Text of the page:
It’s hard to skim newsfeeds and industry websites without seeing any mention of fintech these days. In fact, it might be nearly impossible. Financial technology, or “fintech” for short, has been the talk of the town in the financial sector, where questions about its regulatory landscape, efficacy and news of up-and-coming startups have prompted a lively dialogue.
Conjecture aside, we do know one thing for certain —
Banking, like nearly every other industry, will continue to skew more and more digital as consumers opt for the convenience offered through smartphones and digital apps. So in this sense, the advent of fintech isn’t surprising; it represents a logical progression towards data-centered services.
The potential of fintech and its staying power depends on whom you ask. Fintech has been the recipient of both reverent praise and sharp criticism. I want to address the latter.
An article that ran last month in Wired (The Future of Banking Is. . . You’re Broke) takes a swing at the fintech industry, saying neobanks are poised to happily profit off of the low-income consumers they claim to serve.
From the November 14 piece:
“But all of (these neobanks) say, explicitly or by intimation, that they’re mission driven. Their mission is the hot mess that is your finances.”
“… So what better fix than to slap a slick veneer of tech over basic banking services, push the ouroboros paycheck cycle up by a couple of days, offer some basic budgeting tools and call it a revolution in consumer banking?”
The article goes on to compare neobanks to gig-economy companies like Uber, saying that all the hype that surrounded these business models didn’t add up. It also poses worry that at the end of the day, these neobanks will be purchased by bigger banks and ultimately be stuck in the same company they were trying to distinguish themselves from.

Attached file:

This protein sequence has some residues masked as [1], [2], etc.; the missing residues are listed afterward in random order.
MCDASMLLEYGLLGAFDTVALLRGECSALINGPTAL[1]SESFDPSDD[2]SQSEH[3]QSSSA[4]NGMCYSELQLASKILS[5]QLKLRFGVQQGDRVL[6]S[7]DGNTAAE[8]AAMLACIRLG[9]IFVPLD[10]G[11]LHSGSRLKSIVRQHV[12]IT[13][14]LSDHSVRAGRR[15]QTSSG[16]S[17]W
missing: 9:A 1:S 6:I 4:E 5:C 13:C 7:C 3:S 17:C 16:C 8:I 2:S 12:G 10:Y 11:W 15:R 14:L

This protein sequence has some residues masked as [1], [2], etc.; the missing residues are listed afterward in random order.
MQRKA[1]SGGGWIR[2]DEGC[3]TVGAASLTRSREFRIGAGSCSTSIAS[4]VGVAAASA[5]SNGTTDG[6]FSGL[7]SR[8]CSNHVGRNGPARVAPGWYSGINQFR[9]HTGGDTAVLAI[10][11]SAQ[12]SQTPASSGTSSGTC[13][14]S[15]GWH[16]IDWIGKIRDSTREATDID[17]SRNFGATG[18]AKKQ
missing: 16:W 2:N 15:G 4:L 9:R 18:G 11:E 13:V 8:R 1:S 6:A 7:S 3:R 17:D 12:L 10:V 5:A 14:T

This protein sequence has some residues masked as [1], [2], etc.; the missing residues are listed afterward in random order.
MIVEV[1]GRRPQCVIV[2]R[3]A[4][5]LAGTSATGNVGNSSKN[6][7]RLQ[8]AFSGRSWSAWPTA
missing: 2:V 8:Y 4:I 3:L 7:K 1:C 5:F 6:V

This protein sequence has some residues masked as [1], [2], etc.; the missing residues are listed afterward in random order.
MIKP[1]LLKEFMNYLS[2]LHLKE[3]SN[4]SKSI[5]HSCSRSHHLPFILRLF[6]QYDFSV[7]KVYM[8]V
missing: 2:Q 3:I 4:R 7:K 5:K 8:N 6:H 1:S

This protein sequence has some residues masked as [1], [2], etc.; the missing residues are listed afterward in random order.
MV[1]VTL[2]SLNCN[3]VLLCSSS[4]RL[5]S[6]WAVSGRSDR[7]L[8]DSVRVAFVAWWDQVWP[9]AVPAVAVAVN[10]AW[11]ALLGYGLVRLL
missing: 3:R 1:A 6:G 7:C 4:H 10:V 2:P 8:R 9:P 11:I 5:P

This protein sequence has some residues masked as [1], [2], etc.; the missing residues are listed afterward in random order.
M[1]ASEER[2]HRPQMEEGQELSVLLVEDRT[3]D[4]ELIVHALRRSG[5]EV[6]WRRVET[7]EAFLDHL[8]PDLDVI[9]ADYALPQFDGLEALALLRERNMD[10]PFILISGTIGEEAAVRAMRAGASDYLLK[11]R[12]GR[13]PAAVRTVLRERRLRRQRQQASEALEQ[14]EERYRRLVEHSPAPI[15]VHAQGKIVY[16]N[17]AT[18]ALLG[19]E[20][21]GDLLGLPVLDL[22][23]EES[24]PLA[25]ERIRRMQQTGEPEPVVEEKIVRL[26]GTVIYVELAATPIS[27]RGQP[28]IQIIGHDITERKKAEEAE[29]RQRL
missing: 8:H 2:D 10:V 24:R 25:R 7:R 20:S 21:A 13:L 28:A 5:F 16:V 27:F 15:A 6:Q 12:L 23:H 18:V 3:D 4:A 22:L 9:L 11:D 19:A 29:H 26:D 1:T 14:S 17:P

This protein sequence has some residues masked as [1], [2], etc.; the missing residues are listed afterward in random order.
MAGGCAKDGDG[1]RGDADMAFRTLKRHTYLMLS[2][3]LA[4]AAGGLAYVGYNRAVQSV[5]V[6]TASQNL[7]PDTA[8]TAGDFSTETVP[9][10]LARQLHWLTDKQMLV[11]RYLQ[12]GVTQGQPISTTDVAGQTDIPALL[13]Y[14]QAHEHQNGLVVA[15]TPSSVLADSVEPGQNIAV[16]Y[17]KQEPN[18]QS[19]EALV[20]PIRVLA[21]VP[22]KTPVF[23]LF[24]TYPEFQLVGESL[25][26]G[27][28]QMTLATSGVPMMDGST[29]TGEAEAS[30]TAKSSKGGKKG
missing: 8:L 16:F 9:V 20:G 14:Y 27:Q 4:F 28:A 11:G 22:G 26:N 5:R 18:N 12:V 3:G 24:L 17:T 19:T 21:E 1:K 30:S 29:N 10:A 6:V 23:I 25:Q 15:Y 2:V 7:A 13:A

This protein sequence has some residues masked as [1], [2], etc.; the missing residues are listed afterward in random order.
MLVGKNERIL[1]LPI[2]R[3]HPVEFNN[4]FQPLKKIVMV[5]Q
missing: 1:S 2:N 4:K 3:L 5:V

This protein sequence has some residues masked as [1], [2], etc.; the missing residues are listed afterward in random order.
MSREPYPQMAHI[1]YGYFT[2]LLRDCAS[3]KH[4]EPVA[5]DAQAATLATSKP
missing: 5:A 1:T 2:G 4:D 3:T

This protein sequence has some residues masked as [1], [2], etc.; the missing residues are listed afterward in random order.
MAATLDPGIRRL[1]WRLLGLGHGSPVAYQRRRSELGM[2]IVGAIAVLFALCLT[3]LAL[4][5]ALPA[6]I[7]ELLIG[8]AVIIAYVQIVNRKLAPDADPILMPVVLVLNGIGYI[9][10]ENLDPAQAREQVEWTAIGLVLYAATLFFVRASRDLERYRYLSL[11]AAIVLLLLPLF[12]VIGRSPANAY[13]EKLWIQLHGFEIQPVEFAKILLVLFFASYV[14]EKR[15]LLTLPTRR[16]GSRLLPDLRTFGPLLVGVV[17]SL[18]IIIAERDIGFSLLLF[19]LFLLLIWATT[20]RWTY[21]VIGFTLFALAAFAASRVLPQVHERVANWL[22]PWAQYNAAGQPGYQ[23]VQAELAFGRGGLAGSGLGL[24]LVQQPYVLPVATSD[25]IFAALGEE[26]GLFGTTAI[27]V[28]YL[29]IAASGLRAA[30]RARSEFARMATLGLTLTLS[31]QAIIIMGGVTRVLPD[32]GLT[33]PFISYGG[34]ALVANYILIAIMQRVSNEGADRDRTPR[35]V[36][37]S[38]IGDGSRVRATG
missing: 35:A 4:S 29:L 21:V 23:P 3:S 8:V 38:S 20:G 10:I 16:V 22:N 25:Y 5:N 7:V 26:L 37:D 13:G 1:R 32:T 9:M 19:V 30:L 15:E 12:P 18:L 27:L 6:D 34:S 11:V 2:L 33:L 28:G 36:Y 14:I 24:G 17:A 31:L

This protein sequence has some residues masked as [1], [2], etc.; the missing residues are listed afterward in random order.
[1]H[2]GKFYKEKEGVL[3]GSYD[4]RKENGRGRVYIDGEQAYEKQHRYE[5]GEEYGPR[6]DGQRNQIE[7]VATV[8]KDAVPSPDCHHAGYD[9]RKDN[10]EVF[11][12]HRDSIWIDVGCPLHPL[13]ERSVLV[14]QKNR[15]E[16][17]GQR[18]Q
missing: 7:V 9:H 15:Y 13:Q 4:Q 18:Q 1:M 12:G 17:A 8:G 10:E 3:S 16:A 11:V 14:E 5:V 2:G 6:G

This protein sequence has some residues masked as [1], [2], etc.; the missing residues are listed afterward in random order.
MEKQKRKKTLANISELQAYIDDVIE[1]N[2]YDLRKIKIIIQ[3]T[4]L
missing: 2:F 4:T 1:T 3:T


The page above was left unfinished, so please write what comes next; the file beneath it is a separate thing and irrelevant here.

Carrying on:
This is fair – fintech and neobanks are young enough that their precise fate has yet to be determined. And I also commend the author for looking out for consumers.
However, the overarching view that this new technology is a facade meant to empty the pockets of the less fortunate is far too cynical and generalized.
Fintech – when it’s done responsibly – does indeed look to help, instead of hurt consumers.
Take Gusto, for example.
Gusto is a payroll, health insurance, and benefits platform that offers a flexible option for employees to access critical funds before payday. Through Gusto, workers can take out up to half of their estimated earned wages or $1,000, whichever is less.
Gusto’s approach helps to solve the short-term liquidity needs for employees at small businesses without the exorbitant fees that can be charged by payday lenders. In my estimation, Gusto’s offering is a less-expensive, much-needed alternative to traditional small-dollar lending, not just a “slick veneer.”
Or what about Self, the Austin-based fintech? Self offers credit-building loans that help consumers improve their credit history.
Through Self, clients can apply for a loan – often between $500 and $1,700 – that is moved into a certificate of deposit. Once a borrower is approved for the loan, he or she makes monthly payments until the money is paid back. At the end of the term the certificate of deposit unlocks and the customer gets the funds (minus fees and interest). All monthly payments are reported to three major credit bureaus.
To date, Self says it has increased the credit score of more than 300,000 people.
The Wired article refers to “monetizing brokenness.” There will always be those looking to profit off of someone else’s misfortune. This is the sad truth of business. But to cast a blanket statement on the entirety of the neobank or fintech landscape is unfair.
People across the country are, in fact, struggling to make ends meet. The Financial Health Network estimates that only about three out of 10 Americans are financially healthy, meaning they don’t struggle to pay bills or save.
Does that mean that business as usual should continue?
Should the financial sector remain static, instead of trying to develop a solution? I don’t think so.
The fact that certain fintechs are trying to lessen the blow for low-income consumers is a start.
And if there is some panacea to completely eradicate the financial woes of the single mother, or the student working their way through college, I’m all ears.
Fintech is a nascent phenomenon that has yet to take its final form. But to cast it only as a cash-hungry entity with no care for consumers isn’t fair.